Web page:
Yes, streamlining was in vogue by the 1920s - only a few of those streamlined casings are in fact “streamlined”, however, and there needs to be a wider debate about what constitutes true streamlining, and part of that is recognising that some are scientifically arrived at and others are a result of aesthetic industrial design. There is a big difference between the two, even if on a first glance, that’s not obvious.
     
  17. 35B

    35B Nat Pres stalwart

    Joined:
    Jun 18, 2011
    Messages:
    25,868
    Likes Received:
    24,549
    Gender:
    Male
    Location:
    Grantham
    Heritage Railway Volunteer:
    No I do not currently volunteer
    Fair comment. But what then is the pattern of influence of that scientific approach?

    Where the W1 (a byway that I know little of, to be fair) is concerned, what surprises me is how little reputation that streamlining has in the evolution of railway vehicle design given the comments being made here.
     
  18. S.A.C. Martin

    S.A.C. Martin Part of the furniture

    Joined:
    Aug 31, 2010
    Messages:
    5,594
    Likes Received:
    9,338
    Gender:
    Male
    Occupation:
    Asset Engineer (Signalling), MNLPS Treasurer
    Location:
    London
    Heritage Railway Volunteer:
    Yes I am an active volunteer
    A good question, I don't think we have an answer currently. We are discussing it, which is the first step! I think looking at the papers Gresley put out, together with the other engineers, may be the next step, together with close study of the archives.

    What surprised me most going through the archives was just how ahead of its time it was. The W1 front end is multi-functional, with the streamlined casing designed to do several very specific things. The principles utilised in the design can in fact be recognised as still being used in car design today.

    It's a very clever design and (in my view) the water tube boiler discussion has overshadowed this far more important development.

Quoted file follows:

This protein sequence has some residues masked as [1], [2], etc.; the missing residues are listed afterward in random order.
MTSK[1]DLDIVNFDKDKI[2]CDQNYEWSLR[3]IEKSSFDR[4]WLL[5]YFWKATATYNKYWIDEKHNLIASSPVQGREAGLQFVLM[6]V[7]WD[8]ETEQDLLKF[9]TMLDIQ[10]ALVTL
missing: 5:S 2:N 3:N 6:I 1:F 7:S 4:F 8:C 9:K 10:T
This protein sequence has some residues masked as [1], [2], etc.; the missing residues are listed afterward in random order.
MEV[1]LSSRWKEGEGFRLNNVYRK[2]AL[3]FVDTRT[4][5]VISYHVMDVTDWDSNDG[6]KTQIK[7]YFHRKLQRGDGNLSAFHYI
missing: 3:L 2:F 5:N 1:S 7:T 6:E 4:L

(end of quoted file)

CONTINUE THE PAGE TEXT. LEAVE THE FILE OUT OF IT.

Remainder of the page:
35B likes this.
  19. MellishR

    MellishR Resident of Nat Pres Friend

    Joined:
    Apr 16, 2009
    Messages:
    8,210
    Likes Received:
    5,260
    The water tube boiler necessitated a different shape of outer casing from conventional locos anyway, regardless of either scientific or aesthetic streamlining. What was the logical sequence? Did Gresley (or his drawing office) first rough out something to fit round the boiler, then look at smoke lifting, then decide on wind tunnel testing, and then finally look at minimising air resistance? Or were they looking at minimising air resistance from the outset? Or is clear evidence not there?
     
  20. S.A.C. Martin

    S.A.C. Martin Part of the furniture

    Joined:
    Aug 31, 2010
    Messages:
    5,594
    Likes Received:
    9,338
    Gender:
    Male
    Occupation:
    Asset Engineer (Signalling), MNLPS Treasurer
    Location:
    London
    Heritage Railway Volunteer:
    Yes I am an active volunteer
    A very good question. Streamlining definitely came later than the decision to fit the water tube boiler, but the decision to design it in the way that it came out was down to the necessity for draughting, both inside the casing and outside with the smoke clearance. The "minimising air resistance" needs to be understood as being part and parcel of the overall design package, not a by-product, but thought about as part of the overall design process at the National Physics Laboratory.
     

Share This Page